The Wonderful World of Charlie Baker
Charlie Baker's custom rustic designs—fashioned from driftwood and salvaged materials—have graced gardens across the country, as well as the windows of Hermès. We investigate the story behind this innovative landscape designer and furniture maker.
Growing up as the child of a garden designer and a photographer, Charlie Baker often found himself elbow-deep in the creative projects of his parents. In school, he was drawn to wood shop classes and anything else that involved using his hands. But the idea of turning that talent into a career didn’t occur to him until after college. “I wanted to be involved in film production,” Baker says. “Then I started working for a stone mason and contractor for extra money and realized I liked that more.” After stints at Ash Stone & Garden (CK) and Plant Specialists in New York, he founded his own landscape design and furniture business, Baker Structures, in 2007.
The Long Island City, New York–based Baker developed a name for himself with intricate outdoor structures and stylish furniture and accessories — custom-created designs in driftwood and salvaged materials that maintain the integrity of the natural setting outdoors or introduce nature to the indoors. In landscape, he fashions decks, pergolas and gazebos that feel fresh and organic. “I strive for a finished product that doesn’t look ‘landscaped,’” he says, “and my more natural projects are often built to look like they grew together on their own.”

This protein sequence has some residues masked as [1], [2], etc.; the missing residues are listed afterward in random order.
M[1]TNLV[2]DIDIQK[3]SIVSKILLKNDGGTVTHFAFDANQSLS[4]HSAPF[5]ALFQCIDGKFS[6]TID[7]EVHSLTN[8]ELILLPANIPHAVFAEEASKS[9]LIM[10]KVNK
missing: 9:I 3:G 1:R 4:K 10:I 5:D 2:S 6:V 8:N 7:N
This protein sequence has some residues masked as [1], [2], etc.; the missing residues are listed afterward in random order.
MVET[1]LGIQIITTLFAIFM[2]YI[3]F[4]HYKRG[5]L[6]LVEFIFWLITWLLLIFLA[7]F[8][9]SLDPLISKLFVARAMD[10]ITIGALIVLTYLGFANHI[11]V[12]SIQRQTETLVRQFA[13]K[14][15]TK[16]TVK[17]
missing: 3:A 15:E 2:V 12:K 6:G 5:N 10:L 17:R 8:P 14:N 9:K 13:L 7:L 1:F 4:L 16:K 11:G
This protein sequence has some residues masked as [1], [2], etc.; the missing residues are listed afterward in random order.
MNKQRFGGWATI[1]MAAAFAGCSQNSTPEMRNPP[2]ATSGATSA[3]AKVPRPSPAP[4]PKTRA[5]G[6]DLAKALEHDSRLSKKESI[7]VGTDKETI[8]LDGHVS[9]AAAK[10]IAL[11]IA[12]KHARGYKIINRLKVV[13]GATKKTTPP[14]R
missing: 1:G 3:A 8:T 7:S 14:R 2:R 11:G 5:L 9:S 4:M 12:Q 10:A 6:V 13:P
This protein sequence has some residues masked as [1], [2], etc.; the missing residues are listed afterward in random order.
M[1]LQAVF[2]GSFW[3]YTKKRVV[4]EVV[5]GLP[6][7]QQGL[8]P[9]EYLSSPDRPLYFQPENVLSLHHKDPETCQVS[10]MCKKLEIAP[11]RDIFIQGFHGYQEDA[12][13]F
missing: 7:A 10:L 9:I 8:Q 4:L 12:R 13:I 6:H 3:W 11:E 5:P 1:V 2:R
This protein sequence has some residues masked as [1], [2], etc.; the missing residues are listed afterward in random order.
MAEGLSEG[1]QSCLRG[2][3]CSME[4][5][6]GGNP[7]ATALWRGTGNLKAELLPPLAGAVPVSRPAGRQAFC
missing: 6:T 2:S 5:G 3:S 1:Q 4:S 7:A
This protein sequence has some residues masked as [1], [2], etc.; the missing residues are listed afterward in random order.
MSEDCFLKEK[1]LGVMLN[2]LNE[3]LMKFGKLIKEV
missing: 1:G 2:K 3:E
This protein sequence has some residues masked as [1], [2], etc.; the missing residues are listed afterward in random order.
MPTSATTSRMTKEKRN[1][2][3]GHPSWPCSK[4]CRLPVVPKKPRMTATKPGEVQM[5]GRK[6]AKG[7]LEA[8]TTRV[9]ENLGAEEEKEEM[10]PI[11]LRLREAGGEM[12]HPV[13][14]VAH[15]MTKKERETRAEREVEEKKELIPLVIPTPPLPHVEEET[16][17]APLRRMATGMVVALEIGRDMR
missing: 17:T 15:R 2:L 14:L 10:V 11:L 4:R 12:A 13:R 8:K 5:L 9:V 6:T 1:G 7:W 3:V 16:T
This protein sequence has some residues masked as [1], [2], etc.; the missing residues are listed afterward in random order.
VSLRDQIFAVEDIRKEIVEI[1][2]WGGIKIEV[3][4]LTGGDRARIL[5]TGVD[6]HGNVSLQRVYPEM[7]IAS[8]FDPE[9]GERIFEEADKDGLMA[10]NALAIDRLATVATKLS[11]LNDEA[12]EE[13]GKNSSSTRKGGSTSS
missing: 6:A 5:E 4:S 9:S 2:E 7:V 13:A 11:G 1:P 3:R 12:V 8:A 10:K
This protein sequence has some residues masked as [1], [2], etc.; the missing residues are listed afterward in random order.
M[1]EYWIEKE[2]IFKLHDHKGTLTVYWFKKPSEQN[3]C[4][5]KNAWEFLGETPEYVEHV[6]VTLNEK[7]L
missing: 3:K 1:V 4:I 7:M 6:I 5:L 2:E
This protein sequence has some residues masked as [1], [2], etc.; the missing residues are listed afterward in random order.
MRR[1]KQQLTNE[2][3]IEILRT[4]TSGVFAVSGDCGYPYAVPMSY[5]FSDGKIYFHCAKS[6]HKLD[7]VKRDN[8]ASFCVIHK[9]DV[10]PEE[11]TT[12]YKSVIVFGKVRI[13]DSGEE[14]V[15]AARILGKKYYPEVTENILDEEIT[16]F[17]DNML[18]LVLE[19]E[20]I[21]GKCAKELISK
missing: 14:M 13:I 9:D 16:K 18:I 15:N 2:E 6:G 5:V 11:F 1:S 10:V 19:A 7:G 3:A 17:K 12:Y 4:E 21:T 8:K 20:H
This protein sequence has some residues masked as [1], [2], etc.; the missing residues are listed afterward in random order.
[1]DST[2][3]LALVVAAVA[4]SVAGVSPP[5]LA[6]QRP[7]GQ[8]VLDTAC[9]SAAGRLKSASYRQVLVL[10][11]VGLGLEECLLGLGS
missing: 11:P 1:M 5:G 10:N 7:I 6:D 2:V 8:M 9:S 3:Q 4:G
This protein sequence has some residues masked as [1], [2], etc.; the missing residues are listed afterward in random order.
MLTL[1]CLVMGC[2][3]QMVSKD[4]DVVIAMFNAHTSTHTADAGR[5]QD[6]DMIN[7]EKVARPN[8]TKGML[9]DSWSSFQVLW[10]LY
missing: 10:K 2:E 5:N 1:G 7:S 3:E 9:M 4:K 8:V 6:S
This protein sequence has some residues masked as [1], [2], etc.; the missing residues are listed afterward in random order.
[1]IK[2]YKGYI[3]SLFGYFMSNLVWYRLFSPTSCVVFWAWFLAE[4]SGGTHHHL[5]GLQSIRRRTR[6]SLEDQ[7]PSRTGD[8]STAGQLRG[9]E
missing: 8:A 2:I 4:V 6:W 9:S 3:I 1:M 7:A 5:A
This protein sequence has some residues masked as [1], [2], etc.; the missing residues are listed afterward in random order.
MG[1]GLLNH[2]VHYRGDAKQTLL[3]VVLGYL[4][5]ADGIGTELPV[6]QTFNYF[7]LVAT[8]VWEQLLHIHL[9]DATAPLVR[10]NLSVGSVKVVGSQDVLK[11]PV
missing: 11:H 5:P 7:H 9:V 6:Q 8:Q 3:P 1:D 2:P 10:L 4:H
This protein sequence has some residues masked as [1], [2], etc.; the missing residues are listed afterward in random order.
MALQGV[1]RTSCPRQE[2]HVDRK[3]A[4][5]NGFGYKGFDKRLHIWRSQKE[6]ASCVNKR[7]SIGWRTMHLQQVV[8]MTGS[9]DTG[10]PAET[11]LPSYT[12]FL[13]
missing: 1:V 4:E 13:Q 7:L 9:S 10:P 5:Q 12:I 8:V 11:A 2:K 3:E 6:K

Baker’s work is often labeled “rustic,” but these are no artificially weathered Adirondack chairs. Many of his creations, particularly his furniture, possess a distinctively clean edge, as in a table that contrasts a gnarled tree-trunk base with a sharply cut, square glass top. This juxtoposition of earthy materials and modern form allows his pieces to exist comfortably within a contemporary aesthetic, and has generated quite a buzz.
Over the past year, he’s crafted a chef’s table for New York’s The Breslin restaurant and devised and built the holiday window for Hermès’s Madison Avenue store (left). Baker considers the project, for which he used twigs and felled trees to depict whimsical forest scenes, to be his most rewarding. Not only was he freed by a lack of concern over functionality or building codes, but, he admits, “I enjoyed standing on the corner and watching the reactions of passersby.”
His interior pieces may be earning him acclaim, but Baker isn’t likely to abandon his landscape efforts any time soon. “There’s nothing better,” he says, “than working outside in the late spring and summer months.”
Katie Mendelson is the assistant editor of GARDEN DESIGN.